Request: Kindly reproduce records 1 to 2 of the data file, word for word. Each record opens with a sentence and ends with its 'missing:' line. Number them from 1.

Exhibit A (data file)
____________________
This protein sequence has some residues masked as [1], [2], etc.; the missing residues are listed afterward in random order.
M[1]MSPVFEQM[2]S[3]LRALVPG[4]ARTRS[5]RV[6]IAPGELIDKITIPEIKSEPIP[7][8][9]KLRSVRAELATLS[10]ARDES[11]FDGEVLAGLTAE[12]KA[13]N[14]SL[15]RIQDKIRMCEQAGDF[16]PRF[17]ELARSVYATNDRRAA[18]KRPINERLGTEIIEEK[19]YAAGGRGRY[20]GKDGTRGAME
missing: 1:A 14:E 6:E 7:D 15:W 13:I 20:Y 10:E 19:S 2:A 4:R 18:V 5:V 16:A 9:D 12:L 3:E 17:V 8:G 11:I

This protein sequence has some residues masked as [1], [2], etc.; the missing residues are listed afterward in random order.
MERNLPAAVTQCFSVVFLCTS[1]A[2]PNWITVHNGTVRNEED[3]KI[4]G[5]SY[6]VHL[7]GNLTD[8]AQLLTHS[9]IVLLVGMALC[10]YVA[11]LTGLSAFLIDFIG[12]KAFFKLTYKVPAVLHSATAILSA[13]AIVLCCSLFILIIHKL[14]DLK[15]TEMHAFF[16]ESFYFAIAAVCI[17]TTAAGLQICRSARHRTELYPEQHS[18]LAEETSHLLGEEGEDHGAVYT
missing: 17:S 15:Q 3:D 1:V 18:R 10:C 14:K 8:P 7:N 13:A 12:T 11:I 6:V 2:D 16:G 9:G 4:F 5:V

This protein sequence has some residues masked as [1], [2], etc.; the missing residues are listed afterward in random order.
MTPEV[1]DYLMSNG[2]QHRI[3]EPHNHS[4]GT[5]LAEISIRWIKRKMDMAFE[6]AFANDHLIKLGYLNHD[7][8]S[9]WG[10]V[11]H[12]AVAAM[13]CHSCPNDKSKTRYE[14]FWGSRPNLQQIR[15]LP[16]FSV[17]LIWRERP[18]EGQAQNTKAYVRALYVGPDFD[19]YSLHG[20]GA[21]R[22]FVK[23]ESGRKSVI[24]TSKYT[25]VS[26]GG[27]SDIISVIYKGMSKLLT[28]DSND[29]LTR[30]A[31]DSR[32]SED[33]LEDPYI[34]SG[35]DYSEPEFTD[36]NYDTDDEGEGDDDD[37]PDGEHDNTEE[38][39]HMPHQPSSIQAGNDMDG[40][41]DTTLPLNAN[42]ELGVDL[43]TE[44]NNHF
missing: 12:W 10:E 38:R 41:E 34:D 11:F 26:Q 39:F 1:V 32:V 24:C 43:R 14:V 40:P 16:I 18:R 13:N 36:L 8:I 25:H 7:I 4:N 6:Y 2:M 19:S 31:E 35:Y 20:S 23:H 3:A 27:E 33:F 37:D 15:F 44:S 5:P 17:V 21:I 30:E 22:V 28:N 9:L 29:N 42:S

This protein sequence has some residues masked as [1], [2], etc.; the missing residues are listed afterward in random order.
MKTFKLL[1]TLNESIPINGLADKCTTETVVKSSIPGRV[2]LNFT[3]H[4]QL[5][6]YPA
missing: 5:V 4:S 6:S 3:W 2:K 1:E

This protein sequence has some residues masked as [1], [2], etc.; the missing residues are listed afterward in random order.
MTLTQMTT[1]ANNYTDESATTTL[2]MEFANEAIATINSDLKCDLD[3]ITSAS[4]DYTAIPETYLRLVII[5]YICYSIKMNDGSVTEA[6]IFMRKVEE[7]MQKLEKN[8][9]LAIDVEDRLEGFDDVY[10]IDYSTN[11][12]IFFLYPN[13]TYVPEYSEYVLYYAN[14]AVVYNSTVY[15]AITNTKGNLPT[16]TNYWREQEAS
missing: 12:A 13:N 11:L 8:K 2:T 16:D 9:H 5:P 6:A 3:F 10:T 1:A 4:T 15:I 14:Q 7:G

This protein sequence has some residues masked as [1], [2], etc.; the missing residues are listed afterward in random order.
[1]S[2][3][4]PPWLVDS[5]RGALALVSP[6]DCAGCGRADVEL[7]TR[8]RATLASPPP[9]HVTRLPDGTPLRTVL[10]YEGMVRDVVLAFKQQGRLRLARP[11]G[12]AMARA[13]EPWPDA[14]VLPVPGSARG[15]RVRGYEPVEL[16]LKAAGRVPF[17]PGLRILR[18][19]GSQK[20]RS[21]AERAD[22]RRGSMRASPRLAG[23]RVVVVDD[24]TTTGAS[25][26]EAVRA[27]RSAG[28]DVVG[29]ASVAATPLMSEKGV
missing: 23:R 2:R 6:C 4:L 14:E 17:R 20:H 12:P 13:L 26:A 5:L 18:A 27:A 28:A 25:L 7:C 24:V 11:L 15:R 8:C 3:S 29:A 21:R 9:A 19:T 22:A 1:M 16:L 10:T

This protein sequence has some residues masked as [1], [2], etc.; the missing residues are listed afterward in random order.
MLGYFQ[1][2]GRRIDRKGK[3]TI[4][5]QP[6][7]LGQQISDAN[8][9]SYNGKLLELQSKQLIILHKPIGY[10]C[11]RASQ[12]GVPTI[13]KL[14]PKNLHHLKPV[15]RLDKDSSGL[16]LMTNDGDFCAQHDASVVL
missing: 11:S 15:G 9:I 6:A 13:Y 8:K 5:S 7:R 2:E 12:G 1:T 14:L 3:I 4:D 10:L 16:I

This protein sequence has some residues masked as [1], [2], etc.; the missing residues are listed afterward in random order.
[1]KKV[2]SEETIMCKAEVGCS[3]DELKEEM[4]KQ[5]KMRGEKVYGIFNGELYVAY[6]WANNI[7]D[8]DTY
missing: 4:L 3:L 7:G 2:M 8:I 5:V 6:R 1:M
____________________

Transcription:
This protein sequence has some residues masked as [1], [2], etc.; the missing residues are listed afterward in random order.
M[1]MSPVFEQM[2]S[3]LRALVPG[4]ARTRS[5]RV[6]IAPGELIDKITIPEIKSEPIP[7][8][9]KLRSVRAELATLS[10]ARDES[11]FDGEVLAGLTAE[12]KA[13]N[14]SL[15]RIQDKIRMCEQAGDF[16]PRF[17]ELARSVYATNDRRAA[18]KRPINERLGTEIIEEK[19]YAAGGRGRY[20]GKDGTRGAME
missing: 1:A 14:E 6:E 7:D 15:W 13:I 20:Y 10:E 19:S 2:A 4:R 18:V 5:V 16:A 9:D 12:L 3:E 17:V 8:G 11:I

This protein sequence has some residues masked as [1], [2], etc.; the missing residues are listed afterward in random order.
MERNLPAAVTQCFSVVFLCTS[1]A[2]PNWITVHNGTVRNEED[3]KI[4]G[5]SY[6]VHL[7]GNLTD[8]AQLLTHS[9]IVLLVGMALC[10]YVA[11]LTGLSAFLIDFIG[12]KAFFKLTYKVPAVLHSATAILSA[13]AIVLCCSLFILIIHKL[14]DLK[15]TEMHAFF[16]ESFYFAIAAVCI[17]TTAAGLQICRSARHRTELYPEQHS[18]LAEETSHLLGEEGEDHGAVYT
missing: 17:S 15:Q 3:D 1:V 18:R 10:C 14:K 8:P 7:N 13:A 12:T 11:I 6:V 2:D 16:G 9:G 4:F 5:V